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the first to confirm Boccaccio's statement by the authority of the poet himself, basing his argument on the first verse of the Inferno,
“Nel mezzo del cammin di nostra vita" ; the average age of man having been declared by the Psalmist to be seventy years, and the period of the poet's supposed vision being unequivocally fixed at 1300.1 Leonardo Aretino and Manetti add their testimony to that of Boccaccio, and 1265 is now universally assumed as the true date. Voltaire, nevertheless, places the poet's birth in 1260, and jauntily forgives Bayle (who, he says, écrivait à Rotterdam currente calamo pour son libraire) for having been right, declaring that he esteems him neither more nor less for having made a mistake of five years. Oddly enough, Voltaire adopts this alleged blunder of five years on the next page, in saying that Dante died at the age of fifty-six, though he still more oddly omits the undisputed date of his death (1321), which would have shown Bayle to be right. The poet's descent is said to have been derived from a younger son of the great Roman family of the Frangipani, classed by the popular rhyme with the Orsini and Colonna :
“Colonna, Orsini, e Frangipani,
Prendono oggi e pagano domani.” That his ancestors had been long established in Florence is an inference from some expressions of
1 Arrivabene, however, is wrong. Boccaccio makes precisely the same reckoning in the first note of bis Commentary (Bocc Comento, etc., Firenze, 1841, vol. i. pp. 32, 33). 2 Dict. Phil., art.
the poet, and from their dwelling having been situated in the more ancient part of the city. The most important fact of the poet's genealogy is, that he was of mixed race, the Alighieri being of Teutonic origin. Dante was born, as he himself tells us," when the sun was in the constellation Gemini, and it has been absurdly inferred, from a passage in the Inferno,2 that his horoscope was drawn and a great destiny predicted for him by his teacher, Brunetto Latini. The Ottimo Comento tells us that the Twins are the house of Mercury, who induces in men the faculty of writing, science, and of acquiring knowledge. This is worth mentioning as characteristic of the age and of Dante himself, with whom the influence of the stars took the place of the old notion of destiny. It is supposed, from a passage in Boccaccio's life of Dante, that Alighiero the father was still living when the poet was nine years old. If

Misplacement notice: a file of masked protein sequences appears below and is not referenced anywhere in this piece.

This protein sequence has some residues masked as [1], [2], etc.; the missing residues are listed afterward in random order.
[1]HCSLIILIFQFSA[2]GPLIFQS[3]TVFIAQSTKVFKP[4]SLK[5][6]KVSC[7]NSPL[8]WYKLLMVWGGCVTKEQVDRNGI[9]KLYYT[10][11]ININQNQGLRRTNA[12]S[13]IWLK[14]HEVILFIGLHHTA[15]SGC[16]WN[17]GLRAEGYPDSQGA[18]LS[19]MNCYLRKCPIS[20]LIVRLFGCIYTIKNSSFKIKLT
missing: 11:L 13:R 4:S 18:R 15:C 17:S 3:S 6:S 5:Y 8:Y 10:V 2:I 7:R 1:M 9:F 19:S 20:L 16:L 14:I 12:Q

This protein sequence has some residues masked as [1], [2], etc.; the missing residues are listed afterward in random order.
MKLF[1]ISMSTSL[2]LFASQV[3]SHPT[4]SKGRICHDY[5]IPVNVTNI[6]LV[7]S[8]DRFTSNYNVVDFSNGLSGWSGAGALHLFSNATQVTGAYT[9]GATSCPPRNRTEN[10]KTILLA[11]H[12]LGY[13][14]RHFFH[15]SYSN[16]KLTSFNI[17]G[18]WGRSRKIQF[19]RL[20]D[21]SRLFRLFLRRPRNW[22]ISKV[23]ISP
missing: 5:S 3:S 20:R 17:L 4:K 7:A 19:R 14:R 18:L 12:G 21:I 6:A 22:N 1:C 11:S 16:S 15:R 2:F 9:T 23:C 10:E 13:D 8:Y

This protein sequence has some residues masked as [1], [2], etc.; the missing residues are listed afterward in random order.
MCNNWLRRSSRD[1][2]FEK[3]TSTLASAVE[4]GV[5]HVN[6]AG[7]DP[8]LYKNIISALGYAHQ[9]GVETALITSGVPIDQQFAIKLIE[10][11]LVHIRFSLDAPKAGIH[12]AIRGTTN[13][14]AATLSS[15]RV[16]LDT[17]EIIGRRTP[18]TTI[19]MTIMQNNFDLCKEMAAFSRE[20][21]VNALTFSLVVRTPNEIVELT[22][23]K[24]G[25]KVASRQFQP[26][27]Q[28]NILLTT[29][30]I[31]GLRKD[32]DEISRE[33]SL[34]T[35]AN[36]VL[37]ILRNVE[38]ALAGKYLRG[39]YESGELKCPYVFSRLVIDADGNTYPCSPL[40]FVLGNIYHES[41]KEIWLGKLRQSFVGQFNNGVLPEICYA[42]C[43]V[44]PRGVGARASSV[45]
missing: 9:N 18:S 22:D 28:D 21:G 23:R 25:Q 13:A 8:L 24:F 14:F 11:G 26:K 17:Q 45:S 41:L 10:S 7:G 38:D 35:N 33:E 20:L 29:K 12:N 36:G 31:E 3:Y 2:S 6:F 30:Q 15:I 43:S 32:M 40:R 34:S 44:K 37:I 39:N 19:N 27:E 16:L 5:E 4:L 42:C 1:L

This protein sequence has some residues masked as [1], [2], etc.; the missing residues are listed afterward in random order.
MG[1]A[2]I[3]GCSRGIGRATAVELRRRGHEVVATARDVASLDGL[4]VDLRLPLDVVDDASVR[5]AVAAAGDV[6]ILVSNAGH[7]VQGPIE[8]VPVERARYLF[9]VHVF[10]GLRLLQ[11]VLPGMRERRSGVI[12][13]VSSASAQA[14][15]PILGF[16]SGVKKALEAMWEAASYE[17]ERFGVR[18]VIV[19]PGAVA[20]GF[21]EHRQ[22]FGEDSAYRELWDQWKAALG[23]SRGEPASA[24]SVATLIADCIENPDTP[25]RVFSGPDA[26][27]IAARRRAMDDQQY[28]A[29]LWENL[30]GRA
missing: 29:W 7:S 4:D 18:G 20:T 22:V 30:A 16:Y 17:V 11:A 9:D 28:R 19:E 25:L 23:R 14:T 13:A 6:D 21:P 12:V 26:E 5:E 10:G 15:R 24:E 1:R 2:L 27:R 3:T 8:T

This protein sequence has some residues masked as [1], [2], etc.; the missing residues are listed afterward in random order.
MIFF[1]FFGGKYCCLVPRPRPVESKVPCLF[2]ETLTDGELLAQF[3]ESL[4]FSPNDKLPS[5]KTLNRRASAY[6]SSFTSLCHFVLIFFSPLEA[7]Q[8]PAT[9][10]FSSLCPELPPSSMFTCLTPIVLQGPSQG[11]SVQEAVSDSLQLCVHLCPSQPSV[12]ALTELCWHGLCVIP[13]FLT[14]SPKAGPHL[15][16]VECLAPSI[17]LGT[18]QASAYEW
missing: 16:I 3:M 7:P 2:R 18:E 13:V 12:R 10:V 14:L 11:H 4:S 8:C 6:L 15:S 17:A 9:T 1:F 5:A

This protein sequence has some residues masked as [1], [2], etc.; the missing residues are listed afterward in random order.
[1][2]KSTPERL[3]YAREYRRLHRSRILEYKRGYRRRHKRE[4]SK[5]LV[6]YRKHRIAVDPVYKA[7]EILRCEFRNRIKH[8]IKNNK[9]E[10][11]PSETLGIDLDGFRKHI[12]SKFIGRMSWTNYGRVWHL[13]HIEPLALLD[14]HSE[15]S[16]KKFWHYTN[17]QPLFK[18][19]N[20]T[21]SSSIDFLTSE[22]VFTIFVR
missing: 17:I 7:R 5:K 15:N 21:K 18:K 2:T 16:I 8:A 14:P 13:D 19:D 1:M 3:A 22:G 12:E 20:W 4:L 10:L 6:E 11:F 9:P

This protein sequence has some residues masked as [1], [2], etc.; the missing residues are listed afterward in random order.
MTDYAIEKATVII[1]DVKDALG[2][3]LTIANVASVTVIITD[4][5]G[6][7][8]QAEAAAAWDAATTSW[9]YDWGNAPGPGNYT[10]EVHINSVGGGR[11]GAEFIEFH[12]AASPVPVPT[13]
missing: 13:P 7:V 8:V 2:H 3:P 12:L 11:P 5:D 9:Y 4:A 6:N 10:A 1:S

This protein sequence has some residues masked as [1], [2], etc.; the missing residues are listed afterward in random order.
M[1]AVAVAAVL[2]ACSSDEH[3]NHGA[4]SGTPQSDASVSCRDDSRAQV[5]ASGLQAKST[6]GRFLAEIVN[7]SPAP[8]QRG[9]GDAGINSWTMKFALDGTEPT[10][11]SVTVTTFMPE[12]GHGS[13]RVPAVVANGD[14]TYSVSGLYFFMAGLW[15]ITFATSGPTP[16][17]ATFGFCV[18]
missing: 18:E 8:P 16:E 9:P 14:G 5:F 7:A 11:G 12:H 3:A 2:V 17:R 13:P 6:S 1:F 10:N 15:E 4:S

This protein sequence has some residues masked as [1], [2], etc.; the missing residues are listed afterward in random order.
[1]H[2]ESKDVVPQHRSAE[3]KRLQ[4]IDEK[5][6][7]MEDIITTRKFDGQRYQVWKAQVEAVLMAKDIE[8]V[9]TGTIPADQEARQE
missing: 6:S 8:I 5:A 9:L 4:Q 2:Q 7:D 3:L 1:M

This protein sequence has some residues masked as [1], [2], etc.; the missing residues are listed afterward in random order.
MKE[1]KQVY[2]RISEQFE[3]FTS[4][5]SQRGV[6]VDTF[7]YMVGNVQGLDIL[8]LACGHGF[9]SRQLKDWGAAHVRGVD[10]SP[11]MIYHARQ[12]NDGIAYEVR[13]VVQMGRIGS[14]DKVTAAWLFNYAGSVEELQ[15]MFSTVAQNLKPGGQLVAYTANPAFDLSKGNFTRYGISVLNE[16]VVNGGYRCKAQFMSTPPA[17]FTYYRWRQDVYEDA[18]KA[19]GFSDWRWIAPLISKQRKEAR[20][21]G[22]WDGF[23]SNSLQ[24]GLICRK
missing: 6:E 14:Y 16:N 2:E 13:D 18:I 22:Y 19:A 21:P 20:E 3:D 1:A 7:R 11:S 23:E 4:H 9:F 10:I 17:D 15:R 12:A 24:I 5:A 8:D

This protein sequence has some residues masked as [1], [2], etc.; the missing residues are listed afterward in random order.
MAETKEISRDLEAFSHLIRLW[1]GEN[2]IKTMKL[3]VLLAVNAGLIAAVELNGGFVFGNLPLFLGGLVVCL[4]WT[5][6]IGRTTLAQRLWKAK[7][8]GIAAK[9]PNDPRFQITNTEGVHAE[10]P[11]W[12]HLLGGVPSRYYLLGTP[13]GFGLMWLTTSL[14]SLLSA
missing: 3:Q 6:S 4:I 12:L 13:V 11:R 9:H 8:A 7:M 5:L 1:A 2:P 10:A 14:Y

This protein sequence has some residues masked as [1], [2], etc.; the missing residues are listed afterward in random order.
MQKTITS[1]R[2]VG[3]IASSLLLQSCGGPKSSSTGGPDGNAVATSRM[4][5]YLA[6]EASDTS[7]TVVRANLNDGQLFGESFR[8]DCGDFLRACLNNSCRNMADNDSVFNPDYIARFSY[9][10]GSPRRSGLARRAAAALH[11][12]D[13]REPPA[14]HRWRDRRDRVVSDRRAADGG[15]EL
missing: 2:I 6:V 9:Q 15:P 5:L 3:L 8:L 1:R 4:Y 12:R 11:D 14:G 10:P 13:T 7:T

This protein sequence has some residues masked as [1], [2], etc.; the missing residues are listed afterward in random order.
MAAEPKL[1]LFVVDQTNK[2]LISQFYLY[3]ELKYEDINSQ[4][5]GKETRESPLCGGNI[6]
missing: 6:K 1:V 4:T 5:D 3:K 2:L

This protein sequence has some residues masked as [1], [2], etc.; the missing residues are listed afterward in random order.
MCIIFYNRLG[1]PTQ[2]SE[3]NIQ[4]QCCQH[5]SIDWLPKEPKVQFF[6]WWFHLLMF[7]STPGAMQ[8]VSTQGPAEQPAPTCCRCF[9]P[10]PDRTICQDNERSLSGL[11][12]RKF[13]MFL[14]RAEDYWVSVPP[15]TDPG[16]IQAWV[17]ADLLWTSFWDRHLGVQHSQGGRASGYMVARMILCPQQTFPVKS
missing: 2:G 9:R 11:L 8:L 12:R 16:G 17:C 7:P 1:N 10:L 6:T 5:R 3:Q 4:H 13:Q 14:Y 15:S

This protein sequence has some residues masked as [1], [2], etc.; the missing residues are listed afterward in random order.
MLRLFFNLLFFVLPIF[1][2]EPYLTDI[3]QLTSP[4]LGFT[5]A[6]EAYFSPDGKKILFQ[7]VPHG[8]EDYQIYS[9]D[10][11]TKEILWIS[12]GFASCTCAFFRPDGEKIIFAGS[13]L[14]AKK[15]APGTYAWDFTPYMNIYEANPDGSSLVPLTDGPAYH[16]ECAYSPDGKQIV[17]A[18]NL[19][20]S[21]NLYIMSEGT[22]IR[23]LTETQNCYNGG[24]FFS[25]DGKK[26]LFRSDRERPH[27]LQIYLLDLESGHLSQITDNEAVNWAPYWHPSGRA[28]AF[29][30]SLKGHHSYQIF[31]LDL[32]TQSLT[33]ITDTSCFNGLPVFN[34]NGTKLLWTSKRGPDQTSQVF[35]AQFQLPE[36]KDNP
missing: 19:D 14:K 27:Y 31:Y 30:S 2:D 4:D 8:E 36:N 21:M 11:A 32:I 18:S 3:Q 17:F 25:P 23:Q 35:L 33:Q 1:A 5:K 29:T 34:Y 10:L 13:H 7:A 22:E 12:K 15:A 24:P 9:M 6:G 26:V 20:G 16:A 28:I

So, he must have died soon after, for Leonardo Aretino, who wrote with original documents before him, tells us that Dante lost his father while yet a child. This circumstance may have been not without influence in muscularizing his nature to that character of self-reliance which shows itself so constantly and sharply during his after-life. His tutor was Brunetto Latini, a very superior man (for that age), says Aretino parenthetically. Like Alexander Gill, he is now remem bered only as the schoolmaster of a great poet, and that he did his duty well may be inferred from Dante's speaking of him gratefully as one who by times “taught him how man eternizes himself.” This, and what Villani says of his refining the Tuscan idiom (for so we understand his farli scorti in bene parlare ?), are to be noted as of probable influence on the career of his pupil. Of the order of Dante's studies nothing can be certainly affirmed. His biographers send him to Bologna, Padua, Paris, Naples, and even Oxford. All are doubtful, Paris and Oxford most of all, and the dates utterly undeterminable. Yet all are possible, nay, perhaps probable. Bologna and Padua we should be inclined to place before his exile; Paris and Oxford, if at all, after it. If no argument in favor of Paris is to be drawn from his Pape Satan 2 and the corresponding paix, paix, Sathan, in the autobiography of Cellini, nor from the very definite allusion to Doctor Siger, we may yet infer from some passages in the Commedia that his wanderings had extended even farther ; 4 for it would not be hard to show that his comparisons and illustrations from outward things are almost invariably drawn from actual eyesight. As to the nature of his studies, there can be no doubt that he went through the trivium (grammar, dialectic, rhetoric) and the quadrivium (arithmetic, music, geometry, and astronomy) of the then ordinary university course. To these he afterward added painting (or at least drawing, - designavo un angelo sopra certe tavo lette ?), theology, and medicine. He is said to have been the pupil of Cimabue, and was certainly the friend of Giotto, the designs for some of whose frescos at Assisi and elsewhere have been wrongly attributed to him, though we may safely believe in his helpful comment and suggestion. To prove his love of music, the episode of Casella were enough, even without Boccaccio's testimony. The range